How a phone call with a stranger will make you a part of NYUAD's new interactive theatre experience

Participants become performers as they call in and follow directives from a pre-recorded voice

'A Thousand Ways' by 600 Highwaymen will have its premiere on October 7. May Baranova / Courtesy NYUAD Arts Centre
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Could you share a connection with a stranger through a phone call? An interactive theatre experience co-commissioned by The Arts Centre at New York University (NYU) Abu Dhabi aims to do produce just that.

A Thousand Ways by artists 600 Highwaymen unfolds as a one-on-one phone call between two callers guided by a recorded voice.

“People call into a conference line. Once you arrive, you’ll be greeted by a robotic host voice and then the other caller joins. The voice then prompts you through this imaginative experience with dramatic visualisations,” says Bill Bragin, the centre’s executive artistic director.

Participants are asked to answer a series of questions that are “decidedly not small talk”, as Bragin puts it, but questions that evoke emotion, turning the callers into performers.

“The questions are designed to build a connection to someone you may never see, or someone you pass by on the street, but may never know… It’s part of the mystery that [the artists] are playing with. People can call from anywhere, but the idea is that these could be your neighbours,” he adds.

The work A Thousand Ways by artists 600 Highwaymen unfolds as a one-on-one phone call between two callers guided by a recorded voice. May Baranova / Courtesy NYUAD Arts Centre

600 Highwaymen – comprised of theatre-making duo Abigail Browde and Michael Silverston from New York – are known for developing work that revolves around encounters between spectator and performer, and creates intimacy between strangers through performance art.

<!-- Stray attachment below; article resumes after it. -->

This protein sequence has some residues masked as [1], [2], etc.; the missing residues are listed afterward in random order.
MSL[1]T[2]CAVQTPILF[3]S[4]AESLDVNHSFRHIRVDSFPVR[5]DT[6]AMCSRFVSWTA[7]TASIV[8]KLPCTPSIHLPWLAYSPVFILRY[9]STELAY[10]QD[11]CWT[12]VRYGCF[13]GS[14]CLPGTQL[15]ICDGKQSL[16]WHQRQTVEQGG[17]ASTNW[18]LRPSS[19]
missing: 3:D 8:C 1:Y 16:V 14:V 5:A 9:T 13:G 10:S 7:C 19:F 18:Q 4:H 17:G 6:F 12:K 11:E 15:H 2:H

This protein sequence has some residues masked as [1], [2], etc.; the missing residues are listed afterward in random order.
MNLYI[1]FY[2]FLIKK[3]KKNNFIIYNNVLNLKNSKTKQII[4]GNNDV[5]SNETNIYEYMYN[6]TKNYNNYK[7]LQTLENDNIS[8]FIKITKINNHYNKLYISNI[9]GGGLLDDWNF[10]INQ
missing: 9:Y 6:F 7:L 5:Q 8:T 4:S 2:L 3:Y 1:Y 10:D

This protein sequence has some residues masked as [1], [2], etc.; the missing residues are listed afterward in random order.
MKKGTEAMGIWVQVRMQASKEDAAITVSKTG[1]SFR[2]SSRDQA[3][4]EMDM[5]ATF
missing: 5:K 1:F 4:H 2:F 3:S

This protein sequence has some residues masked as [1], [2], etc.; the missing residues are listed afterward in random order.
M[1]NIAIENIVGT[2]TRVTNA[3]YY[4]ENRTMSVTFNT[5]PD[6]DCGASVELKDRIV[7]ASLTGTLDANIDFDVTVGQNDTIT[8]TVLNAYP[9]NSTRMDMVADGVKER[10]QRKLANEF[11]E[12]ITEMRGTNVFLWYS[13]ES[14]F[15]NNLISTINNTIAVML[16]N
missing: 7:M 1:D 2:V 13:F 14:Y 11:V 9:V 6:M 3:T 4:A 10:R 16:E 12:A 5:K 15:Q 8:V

A Thousand Ways is a trilogy developed by 600 Highwaymen as a response to the Covid-19 pandemic. The collective has described the work as exploring "the line between strangeness and kinship, distance and proximity, and how the most intimate assembly can become profoundly radical."

Since the coronavirus outbreak, more than a million people have died, and around 35 million are currently infected. At the same time, the pandemic has left millions of people in some form of lockdown, isolated and separated from friends, family and their wider communities.

The second and third parts of the trilogy, which involve one-on-one in-person experiences with strangers, will be scheduled by the NYU Abu Dhabi Arts Centre when such interactions are deemed safe and appropriate.

The entirety of the centre’s sixth season takes place online this year, and Bragin says that the programme has been carefully devised to address the ongoing health and economic crisis. “As an immediate response to the pandemic, art institutions just put their archives online. It was overwhelming… some works did and some did not speak to our moment right now,” he says. “The idea was that we were going to invest in artists that were creating work that is trying to process what we are thinking and feeling right now.”

A Thousand Ways: Part 1 will premiere in the Middle East for the first time on Wednesday, October 7. Participants can place their calls between 3:30pm and 9:30pm (GMT+4) after they have purchased their tickets and booked their slots on centre's website. The performances will run until Sunday, October 18.

600 Highwaymen will also host a workshop and an artist talk, both free to the public, to complement the show, on Friday, October 9 and Monday, October 12, respectively.

More information on tickets can be found on NYU Abu Dhabi Art Centre’s website.